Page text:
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A bill that would make it easier for veterans to prove mental health problems are linked to sexual assault while in the military will be introduced Wednesday, named for a Navy veteran who says her two rapes in 1987 by the same supervisor left her homeless and depressed.
The bill, sponsored by Sen. Jon Tester, D-Mont., and Rep. Chellie Pingree, D-Maine, is called the Ruth Moore Act of 2013, named for a Maine veteran who faced a 23-year battle with the Veterans Affairs Department to have her mental health issues determined to be service-connected for benefits purposes.
Testifying last year before the House Veterans' Affairs Committee, Moore said she was raped twice in 1987 on her first overseas assignment by a supervisor and was discharged after suffering from depression, attempted suicide and treatment for a sexually transmitted disease she received during the rapes.
Moore said the Navy diagnosed her before her discharge with borderline personality disorder — often a cause for discharge because symptoms include trust issues, turbulent emotions and impulsive behavior — and when she applied for veterans' disability benefits after her discharge, she was denied. She applied several more times, and with the help of Disabled American Veterans and Sen. Bernard Sanders, I-Vt., she now is rated as a 100 percent disabled veteran.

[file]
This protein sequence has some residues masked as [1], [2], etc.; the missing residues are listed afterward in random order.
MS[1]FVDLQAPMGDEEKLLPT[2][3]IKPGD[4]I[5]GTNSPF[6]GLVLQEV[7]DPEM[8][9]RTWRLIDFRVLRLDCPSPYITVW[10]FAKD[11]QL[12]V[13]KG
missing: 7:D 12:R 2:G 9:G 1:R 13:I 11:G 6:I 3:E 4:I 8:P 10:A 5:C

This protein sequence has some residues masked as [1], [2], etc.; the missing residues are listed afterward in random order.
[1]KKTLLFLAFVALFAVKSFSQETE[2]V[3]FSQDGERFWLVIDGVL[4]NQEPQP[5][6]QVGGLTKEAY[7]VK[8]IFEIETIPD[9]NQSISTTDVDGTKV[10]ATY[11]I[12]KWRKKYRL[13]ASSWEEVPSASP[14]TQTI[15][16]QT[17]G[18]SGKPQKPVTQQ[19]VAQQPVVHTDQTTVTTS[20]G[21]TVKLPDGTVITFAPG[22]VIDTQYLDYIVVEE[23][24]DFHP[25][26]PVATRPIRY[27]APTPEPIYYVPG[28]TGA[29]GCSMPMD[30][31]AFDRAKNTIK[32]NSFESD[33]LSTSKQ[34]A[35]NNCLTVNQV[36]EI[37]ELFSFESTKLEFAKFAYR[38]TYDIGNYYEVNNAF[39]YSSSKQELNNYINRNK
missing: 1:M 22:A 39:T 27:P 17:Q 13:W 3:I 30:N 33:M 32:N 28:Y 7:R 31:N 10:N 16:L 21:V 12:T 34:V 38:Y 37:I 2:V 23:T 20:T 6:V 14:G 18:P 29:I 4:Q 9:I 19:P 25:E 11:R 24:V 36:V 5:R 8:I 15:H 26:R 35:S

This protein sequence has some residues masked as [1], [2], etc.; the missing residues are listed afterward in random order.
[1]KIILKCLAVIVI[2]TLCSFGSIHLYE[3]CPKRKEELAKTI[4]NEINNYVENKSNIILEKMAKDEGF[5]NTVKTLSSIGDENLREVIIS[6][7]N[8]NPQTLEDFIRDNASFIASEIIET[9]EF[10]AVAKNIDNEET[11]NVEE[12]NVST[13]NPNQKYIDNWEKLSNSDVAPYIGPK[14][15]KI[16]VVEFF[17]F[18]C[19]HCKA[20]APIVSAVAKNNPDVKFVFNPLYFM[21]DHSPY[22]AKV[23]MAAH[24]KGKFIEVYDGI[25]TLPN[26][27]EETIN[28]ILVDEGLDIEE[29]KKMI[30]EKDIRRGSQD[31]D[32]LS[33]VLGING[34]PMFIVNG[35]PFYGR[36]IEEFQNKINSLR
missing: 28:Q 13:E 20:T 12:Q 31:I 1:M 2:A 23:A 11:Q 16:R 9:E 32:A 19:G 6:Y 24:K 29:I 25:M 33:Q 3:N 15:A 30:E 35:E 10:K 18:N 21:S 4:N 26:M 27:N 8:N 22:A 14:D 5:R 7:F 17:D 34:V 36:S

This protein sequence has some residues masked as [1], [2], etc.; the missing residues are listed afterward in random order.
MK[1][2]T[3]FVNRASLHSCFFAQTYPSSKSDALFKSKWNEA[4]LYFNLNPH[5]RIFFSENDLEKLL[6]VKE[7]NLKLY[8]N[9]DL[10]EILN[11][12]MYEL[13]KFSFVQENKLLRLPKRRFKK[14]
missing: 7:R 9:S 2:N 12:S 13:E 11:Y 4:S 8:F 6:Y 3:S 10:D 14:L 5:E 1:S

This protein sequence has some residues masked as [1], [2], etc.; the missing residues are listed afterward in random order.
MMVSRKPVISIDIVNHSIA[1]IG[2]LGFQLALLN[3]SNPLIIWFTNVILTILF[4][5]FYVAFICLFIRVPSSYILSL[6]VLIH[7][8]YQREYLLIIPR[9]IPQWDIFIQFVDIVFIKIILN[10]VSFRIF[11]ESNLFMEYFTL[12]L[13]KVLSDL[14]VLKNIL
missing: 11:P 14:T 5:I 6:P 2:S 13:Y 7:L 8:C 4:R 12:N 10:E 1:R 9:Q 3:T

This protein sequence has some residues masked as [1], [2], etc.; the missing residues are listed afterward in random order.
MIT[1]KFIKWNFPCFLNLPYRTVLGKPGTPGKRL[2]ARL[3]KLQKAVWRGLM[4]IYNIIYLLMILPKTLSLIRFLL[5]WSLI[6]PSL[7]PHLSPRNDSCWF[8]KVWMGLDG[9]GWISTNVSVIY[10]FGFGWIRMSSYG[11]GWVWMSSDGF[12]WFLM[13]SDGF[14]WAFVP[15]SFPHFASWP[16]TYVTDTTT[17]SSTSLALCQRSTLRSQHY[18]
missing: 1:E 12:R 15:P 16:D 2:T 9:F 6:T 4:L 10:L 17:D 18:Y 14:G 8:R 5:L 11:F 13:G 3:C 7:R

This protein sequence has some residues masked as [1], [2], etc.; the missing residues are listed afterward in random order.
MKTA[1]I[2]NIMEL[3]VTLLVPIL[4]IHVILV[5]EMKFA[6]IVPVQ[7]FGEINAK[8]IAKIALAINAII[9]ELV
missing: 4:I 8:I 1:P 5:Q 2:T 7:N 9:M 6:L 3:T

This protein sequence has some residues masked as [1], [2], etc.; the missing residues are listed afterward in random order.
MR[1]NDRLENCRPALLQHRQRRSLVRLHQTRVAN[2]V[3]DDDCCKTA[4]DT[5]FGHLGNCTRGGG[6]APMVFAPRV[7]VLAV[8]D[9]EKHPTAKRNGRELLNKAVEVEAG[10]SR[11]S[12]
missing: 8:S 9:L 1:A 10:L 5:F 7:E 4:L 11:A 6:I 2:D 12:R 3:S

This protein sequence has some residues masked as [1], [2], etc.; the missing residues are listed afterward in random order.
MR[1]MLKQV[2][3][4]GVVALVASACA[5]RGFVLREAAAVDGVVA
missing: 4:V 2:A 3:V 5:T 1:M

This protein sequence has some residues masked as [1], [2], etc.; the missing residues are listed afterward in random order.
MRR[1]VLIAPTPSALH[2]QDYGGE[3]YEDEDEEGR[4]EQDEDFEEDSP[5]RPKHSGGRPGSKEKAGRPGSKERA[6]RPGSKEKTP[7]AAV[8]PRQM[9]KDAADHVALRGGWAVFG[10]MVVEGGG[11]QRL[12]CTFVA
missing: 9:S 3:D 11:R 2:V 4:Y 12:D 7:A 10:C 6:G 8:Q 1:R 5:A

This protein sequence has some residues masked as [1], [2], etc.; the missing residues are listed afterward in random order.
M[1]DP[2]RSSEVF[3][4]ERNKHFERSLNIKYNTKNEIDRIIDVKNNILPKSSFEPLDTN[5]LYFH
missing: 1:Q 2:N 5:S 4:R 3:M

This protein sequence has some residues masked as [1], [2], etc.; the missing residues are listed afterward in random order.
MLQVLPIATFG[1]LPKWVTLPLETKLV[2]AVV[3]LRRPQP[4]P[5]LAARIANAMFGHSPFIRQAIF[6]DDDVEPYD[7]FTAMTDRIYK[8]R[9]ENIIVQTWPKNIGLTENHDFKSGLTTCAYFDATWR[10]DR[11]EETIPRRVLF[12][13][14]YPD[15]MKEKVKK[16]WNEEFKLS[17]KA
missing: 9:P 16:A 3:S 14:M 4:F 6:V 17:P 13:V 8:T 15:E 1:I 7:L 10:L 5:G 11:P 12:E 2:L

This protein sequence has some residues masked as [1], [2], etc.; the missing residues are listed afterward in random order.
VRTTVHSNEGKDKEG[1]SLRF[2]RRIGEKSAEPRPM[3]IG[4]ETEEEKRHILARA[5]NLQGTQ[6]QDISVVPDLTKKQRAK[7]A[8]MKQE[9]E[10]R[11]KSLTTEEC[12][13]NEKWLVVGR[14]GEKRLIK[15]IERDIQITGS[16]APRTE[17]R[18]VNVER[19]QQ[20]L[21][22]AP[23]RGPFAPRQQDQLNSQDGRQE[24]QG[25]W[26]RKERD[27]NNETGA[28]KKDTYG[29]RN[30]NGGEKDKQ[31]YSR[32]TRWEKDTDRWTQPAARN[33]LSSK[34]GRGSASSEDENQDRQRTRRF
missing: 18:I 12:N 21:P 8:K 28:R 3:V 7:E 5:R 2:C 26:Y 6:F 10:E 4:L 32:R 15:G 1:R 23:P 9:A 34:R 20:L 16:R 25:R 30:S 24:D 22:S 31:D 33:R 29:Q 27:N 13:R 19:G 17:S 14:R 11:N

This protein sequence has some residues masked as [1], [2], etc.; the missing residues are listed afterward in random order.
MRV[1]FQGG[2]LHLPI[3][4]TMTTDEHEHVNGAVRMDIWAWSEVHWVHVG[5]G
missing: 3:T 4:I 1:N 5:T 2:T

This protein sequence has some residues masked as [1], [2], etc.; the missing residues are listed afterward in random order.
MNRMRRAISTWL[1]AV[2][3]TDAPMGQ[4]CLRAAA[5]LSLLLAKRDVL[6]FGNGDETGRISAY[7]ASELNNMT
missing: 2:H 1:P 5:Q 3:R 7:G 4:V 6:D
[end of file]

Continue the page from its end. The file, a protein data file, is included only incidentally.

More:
"This process took me 23 years to resolve, and I am one of the fortunate ones," she said. "If I had been treated promptly and received benefits in a timely manner back at the time of my discharge, my life would have been much different."
Part of Moore's problem in receiving disability benefits was the difficulty in proving her mental health issues were the result of sexual assault that occurred while she was in the military.
The Tester-Pingree bill tries to address that by changing the standard of proof so that official records are not required. Veterans who say they were victims of military-related sexual trauma would have their claim accepted if a mental health professional says their condition is consistent with sexual trauma and their claims are not rebutted by evidence. The draft legislation directs decisions to be resolved with "every reasonable doubt in favor of the veteran."
Greg Jacob, policy director for Service Women's Action Network, said the bill fixes a problem with current regulations that "fail claimants who are survivors of military sexual trauma."
He called the Tester-Pingree bill "a powerful effort to correct a broken system."
Current VA rules permit a sexual assault victim to submit additional information that could corroborate a claim, but they do not require the information to be accepted as evidence, said Jacob, a Marine veteran.
"Since few sexual assaults are reported, a limited number of veterans … can submit any of the evidence prescribed in the regulation," Jacob said. "Our experience has also been that even when veterans submit the evidence outlined in the regulation, claims are still being denied."